Whereas modeling and simulation frequently complements or replaces experimentation where experimentation is hazardous, expensive, or impossible, thus providing far greater capability than experimentation alone;

    Whereas the modeling and simulation industry provides well-paying jobs to many Americans and represents an opportunity for Americans with strong foundations in science, technology, engineering, and mathematics to contribute to the prosperity and security of the United States;

    Whereas other countries have recognized the value of modeling and simulation as an opportunity to gain a competitive advantage over the United States economically and militarily, and some of these same countries produce more engineers each year than the United States;

    Whereas modeling and simulation efforts are critically dependent on a fundamental education in science, technology, engineering, and mathematics;

    Whereas modeling and simulation require unique knowledge, skills, and abilities that are not adequately incorporated into governmental occupational classification codes; and

    Whereas advances in modeling and simulation can be achieved through innovation in the private sector, and proper export controls and intellectual property rights are critical to the continued growth and innovation in this sector: Now, therefore, be it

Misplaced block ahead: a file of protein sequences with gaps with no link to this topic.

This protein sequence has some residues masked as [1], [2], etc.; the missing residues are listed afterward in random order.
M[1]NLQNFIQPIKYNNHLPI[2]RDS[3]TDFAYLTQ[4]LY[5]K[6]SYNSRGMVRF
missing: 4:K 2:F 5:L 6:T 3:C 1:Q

Resolved, That the House of Representatives—

(1) commends those who have contributed to the modeling and simulation efforts which have developed essential characteristics of our Nation;

(2) urges that, consistent with previous legislation passed by this and previous Congresses, science, technology, engineering, and mathematics remain key disciplines for primary and secondary education;

(3) encourages the expansion of modeling and simulation as a tool and subject within higher education;

(4) recognizes modeling and simulation as a National Critical Technology;

(5) affirms the need to study the national economic impact of modeling and simulation;

(6) supports the development and implementation of governmental classification codes that include separate classification for modeling and simulation occupations; and

(7) encourages the development and implementation of ways to protect intellectual property of modeling and simulation enterprises.

Attest:





Clerk.